Be proactive with these technology applications. Show your administrators
HOW you plan to use these application to benefit your students.

I had never heard of "Wiki", knew little of Google Docs or podcasts until I attended NSTA in New Orleans on . There I attended a session by Ben Smith and Jared Mader the EdtechInnovators. The several of the files below are copied from their website EdtechInnovators
Visit their site to find more "How To" files on other Web 2.0 programs. Click the "Resources" link at the top of the page.


Ways to use Wikis.

Wiki is Hawaiian for "Quick". This describes wikispaces well - EASY and QUICK.
  • Use the site to post lesson plans, handouts, instructions, etc for students. Especially useful to students who are out with extended illnesses.
  • Post podcasts of your lessons for students review. (I have students who are asking me to post more than I have.)
  • If you have a LCD Projector you can use, you can use your Wiki as a staging area for video files, PowerPoint files, images, etc.
  • Collaborate with other teachers. Share. plan, edit with teachers in your building or teachers around the world.
  • Display student's work. I use the wiki for students to submit lab reports and podcast conclusions.
  • Have students create online content. Students can research the web and use your wiki to compile their sources before doing a report.
  • Share announcements with parents.
  • Post video tutorials from the web to aid students in understanding content.
  • Have students "Discuss" questions relative to your class.

"HOW TO" make your own wiki.

How to add all your students at once: go to Help/Inviting Members to Your Wiki Choose the box with 4
Video Tutorial More Video Tutorials

“10 Interesting Ways To Use A Wiki In The Classroom”


Podcasts are audio or video files that can be found around the web. iTunes was the first to bring podcasts to the general public. You can subscribe to free podcasts. These free podcasts cover as many topics as you can imagine. Once you subscribe to the podcasts, you are interested in you can: listen to them on your computer, burn them to a CD as a WAV file and listen to them in your car, or you can upload them to your mp3 player or ipod.
Some sites for podcasts are:
  • iTunes: You can search their massive library of audio and video podcasts. Once you "subscribe" to the podcast, the new podcasts will be "delivered" to your each time you log on to iTunes. To "subscribe" go to the iTunes Store, click on Podcasts, and choose "Subscribe."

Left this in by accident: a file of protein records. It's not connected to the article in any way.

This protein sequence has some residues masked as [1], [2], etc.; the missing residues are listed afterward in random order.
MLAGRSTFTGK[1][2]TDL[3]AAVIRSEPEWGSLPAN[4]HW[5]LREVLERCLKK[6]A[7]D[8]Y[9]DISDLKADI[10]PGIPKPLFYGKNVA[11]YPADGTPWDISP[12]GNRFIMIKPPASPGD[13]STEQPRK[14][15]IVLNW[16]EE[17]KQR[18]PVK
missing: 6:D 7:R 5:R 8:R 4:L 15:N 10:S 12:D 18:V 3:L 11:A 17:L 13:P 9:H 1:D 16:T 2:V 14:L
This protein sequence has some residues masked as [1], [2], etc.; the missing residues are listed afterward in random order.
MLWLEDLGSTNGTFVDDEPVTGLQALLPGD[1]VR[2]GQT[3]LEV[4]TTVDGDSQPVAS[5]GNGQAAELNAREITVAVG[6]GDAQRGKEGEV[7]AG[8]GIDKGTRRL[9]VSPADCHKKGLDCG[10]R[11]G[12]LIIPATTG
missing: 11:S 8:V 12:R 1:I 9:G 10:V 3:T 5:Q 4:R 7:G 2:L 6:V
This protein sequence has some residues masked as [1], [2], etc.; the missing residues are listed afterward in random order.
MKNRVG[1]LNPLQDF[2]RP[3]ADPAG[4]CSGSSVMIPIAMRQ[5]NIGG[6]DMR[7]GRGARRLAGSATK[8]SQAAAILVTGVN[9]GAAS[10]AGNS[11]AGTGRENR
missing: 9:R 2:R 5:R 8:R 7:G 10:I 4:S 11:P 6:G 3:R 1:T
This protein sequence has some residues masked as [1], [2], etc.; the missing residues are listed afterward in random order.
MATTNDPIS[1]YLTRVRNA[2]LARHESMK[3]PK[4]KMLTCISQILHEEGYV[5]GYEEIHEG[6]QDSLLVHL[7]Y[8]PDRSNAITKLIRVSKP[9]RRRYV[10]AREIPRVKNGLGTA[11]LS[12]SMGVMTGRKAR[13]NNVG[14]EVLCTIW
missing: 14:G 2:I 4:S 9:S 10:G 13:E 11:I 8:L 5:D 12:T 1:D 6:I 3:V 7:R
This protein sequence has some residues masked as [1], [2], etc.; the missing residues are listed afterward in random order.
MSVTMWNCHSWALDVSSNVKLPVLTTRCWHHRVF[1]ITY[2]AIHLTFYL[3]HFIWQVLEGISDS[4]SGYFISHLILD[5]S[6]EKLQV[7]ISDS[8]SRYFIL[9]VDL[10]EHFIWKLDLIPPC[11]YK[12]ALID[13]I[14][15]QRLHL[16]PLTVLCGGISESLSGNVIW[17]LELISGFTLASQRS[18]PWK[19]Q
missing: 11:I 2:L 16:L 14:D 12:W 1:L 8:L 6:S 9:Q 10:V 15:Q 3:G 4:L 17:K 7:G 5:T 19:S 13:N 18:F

• Podcast Directory To subscribe to a podcast on the this website click on the RSS Feed button rss.png to learn more about how to use RSS Feeds go to RSS FEED page.
  • NPR Podcasts
  • Science Channel Video Strange Science: Volcanoes

But Podcasts aren't just for others.

You can do your own podcasts. Here's one way: You can produce your own podcast by recording yourself using a simple, free program called Audacity and a cheap microphone. Once you have the audio MP3 file, you can upload the file to your webpage or wiki. When you do your own podcasts, you can use a simple mp3 player so students with learning difficulties can carry the audio of your classroom lecture home to study

Google Apps:


Create your own personalized Google page. One good thing is that this site is not blocked by most schools. Below is my iGoogle page.

How to use iGoogle:

  • Use this page to link to your Gmail, Google Docs, Google Reader and other gadgets.
  • At a glance you can see your content on various Google apps.
  • I can't say for sure but since this is a Google page, it is not blocked at my school and may not be blocked at your school.

To sign up:

Go to and click on the iGoogle button at the top and sign up.


When you sign up for iGoogle, you may have to sign up for a Gmail account. This is not a bad thing. Gmail can compile email from all your accounts including your school account. Having your email sent to one place can save you valuable time. Also, I can send email from my Gmail account that appears to originate from any of my 3 email addresses. Also, during the summer you can continue to access your school email account.

Google Calendar

  • Personal planning
  • Lesson Planning: I use my Google Calendars to do lesson plans. I also embed (See Deb's Web 2.0 page for instructions on how to do this) these calendars in my class wiki pages. When I update my lesson plans the calendars on my wiki automatically update instantly. Cool! I don't have to remember to update.

Google Docs:


You can use Google Docs to:

  • Store copies of your files in case your hard drive fails.
    • You can keep these file private.
    • Share them with a limited number of users.
    • Share them with the world.
  • Share files with colleagues or students.
  • Collaborative projects. Up to 10 people at different locations can edit a Google Doc simultaneously. Even more can work on a spreadsheet or presentation at once. Your fellow collaborators can see edits immediately. This is true collaboration.
  • Surveys to gather information or even to test student knowledge.
  • Work on your files from any computer connected to the internet.
  • You can "Upload" existing files or build new files from scratch.
Visit this site to see short videos on How to use Google Doc videos

Google Reader

Video How to:

When you establish an RSS feed to your Google Reader you can manage your feeds easily. How to Use Google Reader video